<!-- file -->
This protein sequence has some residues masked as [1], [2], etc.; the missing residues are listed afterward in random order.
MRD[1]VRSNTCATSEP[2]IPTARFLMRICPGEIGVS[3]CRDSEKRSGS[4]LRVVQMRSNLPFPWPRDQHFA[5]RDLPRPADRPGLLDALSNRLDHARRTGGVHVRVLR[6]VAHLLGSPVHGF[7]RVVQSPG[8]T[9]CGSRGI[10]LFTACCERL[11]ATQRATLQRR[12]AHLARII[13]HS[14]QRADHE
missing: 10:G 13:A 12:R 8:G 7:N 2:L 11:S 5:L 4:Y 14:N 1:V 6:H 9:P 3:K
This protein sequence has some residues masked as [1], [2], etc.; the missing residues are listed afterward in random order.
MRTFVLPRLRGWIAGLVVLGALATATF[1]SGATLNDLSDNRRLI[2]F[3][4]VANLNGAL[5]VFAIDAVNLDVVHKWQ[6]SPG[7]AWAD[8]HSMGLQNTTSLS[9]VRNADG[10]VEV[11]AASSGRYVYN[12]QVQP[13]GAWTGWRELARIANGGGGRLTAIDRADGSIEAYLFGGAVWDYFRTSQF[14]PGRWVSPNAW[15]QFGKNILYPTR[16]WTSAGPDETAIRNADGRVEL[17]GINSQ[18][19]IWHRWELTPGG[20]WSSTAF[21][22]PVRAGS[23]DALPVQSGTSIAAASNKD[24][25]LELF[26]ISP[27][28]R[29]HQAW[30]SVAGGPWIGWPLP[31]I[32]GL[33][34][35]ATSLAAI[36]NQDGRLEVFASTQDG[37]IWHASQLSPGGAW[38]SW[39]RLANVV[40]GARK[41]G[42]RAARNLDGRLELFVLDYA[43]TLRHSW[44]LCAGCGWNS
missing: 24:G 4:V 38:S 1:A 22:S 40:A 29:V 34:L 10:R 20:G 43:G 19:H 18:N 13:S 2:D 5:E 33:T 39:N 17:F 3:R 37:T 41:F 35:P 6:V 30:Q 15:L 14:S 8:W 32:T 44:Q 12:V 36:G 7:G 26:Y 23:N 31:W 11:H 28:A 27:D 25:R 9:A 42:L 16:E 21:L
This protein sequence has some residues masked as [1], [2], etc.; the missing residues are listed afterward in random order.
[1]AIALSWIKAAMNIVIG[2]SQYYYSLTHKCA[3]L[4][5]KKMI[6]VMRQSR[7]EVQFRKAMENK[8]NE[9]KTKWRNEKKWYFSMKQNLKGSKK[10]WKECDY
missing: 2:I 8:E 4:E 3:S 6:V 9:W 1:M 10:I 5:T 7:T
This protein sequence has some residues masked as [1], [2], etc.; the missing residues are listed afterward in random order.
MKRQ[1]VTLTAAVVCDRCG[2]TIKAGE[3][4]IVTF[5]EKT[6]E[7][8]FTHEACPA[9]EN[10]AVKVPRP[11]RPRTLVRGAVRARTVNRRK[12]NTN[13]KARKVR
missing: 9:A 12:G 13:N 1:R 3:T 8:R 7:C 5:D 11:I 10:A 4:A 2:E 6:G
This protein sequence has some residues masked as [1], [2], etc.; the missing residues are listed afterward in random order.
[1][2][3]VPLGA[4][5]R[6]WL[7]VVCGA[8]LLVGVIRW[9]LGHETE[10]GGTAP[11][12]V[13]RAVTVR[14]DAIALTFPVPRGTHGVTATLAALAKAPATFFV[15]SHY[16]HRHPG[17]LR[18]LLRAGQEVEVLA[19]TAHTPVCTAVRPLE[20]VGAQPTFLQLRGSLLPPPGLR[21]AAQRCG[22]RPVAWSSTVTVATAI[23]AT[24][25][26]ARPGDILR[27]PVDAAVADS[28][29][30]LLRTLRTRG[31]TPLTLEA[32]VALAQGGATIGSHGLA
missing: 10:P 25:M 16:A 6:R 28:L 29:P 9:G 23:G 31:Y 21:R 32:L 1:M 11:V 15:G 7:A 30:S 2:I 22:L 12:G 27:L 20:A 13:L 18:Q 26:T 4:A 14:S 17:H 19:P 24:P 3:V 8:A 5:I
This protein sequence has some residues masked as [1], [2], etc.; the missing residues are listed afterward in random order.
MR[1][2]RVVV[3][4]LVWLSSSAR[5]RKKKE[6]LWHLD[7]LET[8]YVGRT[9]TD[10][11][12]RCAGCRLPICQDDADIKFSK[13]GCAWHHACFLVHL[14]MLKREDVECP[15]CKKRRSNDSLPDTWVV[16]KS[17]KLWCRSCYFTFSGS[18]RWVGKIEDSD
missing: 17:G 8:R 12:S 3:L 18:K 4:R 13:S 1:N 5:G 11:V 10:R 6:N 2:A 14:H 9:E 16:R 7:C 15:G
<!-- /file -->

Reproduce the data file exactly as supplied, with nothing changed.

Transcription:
This protein sequence has some residues masked as [1], [2], etc.; the missing residues are listed afterward in random order.
MRD[1]VRSNTCATSEP[2]IPTARFLMRICPGEIGVS[3]CRDSEKRSGS[4]LRVVQMRSNLPFPWPRDQHFA[5]RDLPRPADRPGLLDALSNRLDHARRTGGVHVRVLR[6]VAHLLGSPVHGF[7]RVVQSPG[8]T[9]CGSRGI[10]LFTACCERL[11]ATQRATLQRR[12]AHLARII[13]HS[14]QRADHE
missing: 10:G 13:A 12:R 8:G 7:N 2:L 11:S 5:L 4:Y 14:N 1:V 6:H 9:P 3:K
This protein sequence has some residues masked as [1], [2], etc.; the missing residues are listed afterward in random order.
MRTFVLPRLRGWIAGLVVLGALATATF[1]SGATLNDLSDNRRLI[2]F[3][4]VANLNGAL[5]VFAIDAVNLDVVHKWQ[6]SPG[7]AWAD[8]HSMGLQNTTSLS[9]VRNADG[10]VEV[11]AASSGRYVYN[12]QVQP[13]GAWTGWRELARIANGGGGRLTAIDRADGSIEAYLFGGAVWDYFRTSQF[14]PGRWVSPNAW[15]QFGKNILYPTR[16]WTSAGPDETAIRNADGRVEL[17]GINSQ[18][19]IWHRWELTPGG[20]WSSTAF[21][22]PVRAGS[23]DALPVQSGTSIAAASNKD[24][25]LELF[26]ISP[27][28]R[29]HQAW[30]SVAGGPWIGWPLP[31]I[32]GL[33][34][35]ATSLAAI[36]NQDGRLEVFASTQDG[37]IWHASQLSPGGAW[38]SW[39]RLANVV[40]GARK[41]G[42]RAARNLDGRLELFVLDYA[43]TLRHSW[44]LCAGCGWNS
missing: 24:G 4:V 38:S 1:A 22:S 40:A 29:V 34:L 10:R 20:G 43:G 19:H 18:N 13:S 2:D 5:E 33:T 39:N 17:F 3:R 37:T 41:F 35:P 6:V 30:Q 15:L 14:S 8:W 32:T 44:Q 12:V 36:G 7:G 26:Y 23:N 31:W 11:H 28:A 27:D 25:R 9:A 42:L 16:E 21:L
This protein sequence has some residues masked as [1], [2], etc.; the missing residues are listed afterward in random order.
[1]AIALSWIKAAMNIVIG[2]SQYYYSLTHKCA[3]L[4][5]KKMI[6]VMRQSR[7]EVQFRKAMENK[8]NE[9]KTKWRNEKKWYFSMKQNLKGSKK[10]WKECDY
missing: 2:I 8:E 4:E 3:S 6:V 9:W 1:M 10:I 5:T 7:T
This protein sequence has some residues masked as [1], [2], etc.; the missing residues are listed afterward in random order.
MKRQ[1]VTLTAAVVCDRCG[2]TIKAGE[3][4]IVTF[5]EKT[6]E[7][8]FTHEACPA[9]EN[10]AVKVPRP[11]RPRTLVRGAVRARTVNRRK[12]NTN[13]KARKVR
missing: 9:A 12:G 13:N 1:R 3:T 8:R 7:C 5:D 11:I 10:A 4:A 2:E 6:G
This protein sequence has some residues masked as [1], [2], etc.; the missing residues are listed afterward in random order.
[1][2][3]VPLGA[4][5]R[6]WL[7]VVCGA[8]LLVGVIRW[9]LGHETE[10]GGTAP[11][12]V[13]RAVTVR[14]DAIALTFPVPRGTHGVTATLAALAKAPATFFV[15]SHY[16]HRHPG[17]LR[18]LLRAGQEVEVLA[19]TAHTPVCTAVRPLE[20]VGAQPTFLQLRGSLLPPPGLR[21]AAQRCG[22]RPVAWSSTVTVATAI[23]AT[24][25][26]ARPGDILR[27]PVDAAVADS[28][29][30]LLRTLRTRG[31]TPLTLEA[32]VALAQGGATIGSHGLA
missing: 10:P 25:M 16:A 6:R 28:L 29:P 9:G 23:G 31:Y 21:R 32:L 1:M 11:V 15:G 7:A 30:S 2:I 22:L 12:G 27:L 20:A 13:L 18:Q 26:T 4:A 14:S 17:H 19:P 24:P 3:V 8:A 5:I
This protein sequence has some residues masked as [1], [2], etc.; the missing residues are listed afterward in random order.
MR[1][2]RVVV[3][4]LVWLSSSAR[5]RKKKE[6]LWHLD[7]LET[8]YVGRT[9]TD[10][11][12]RCAGCRLPICQDDADIKFSK[13]GCAWHHACFLVHL[14]MLKREDVECP[15]CKKRRSNDSLPDTWVV[16]KS[17]KLWCRSCYFTFSGS[18]RWVGKIEDSD
missing: 17:G 8:R 12:S 3:L 18:K 4:R 13:S 1:N 5:G 11:V 10:R 6:N 2:A 14:H 9:E 16:R 7:C 15:G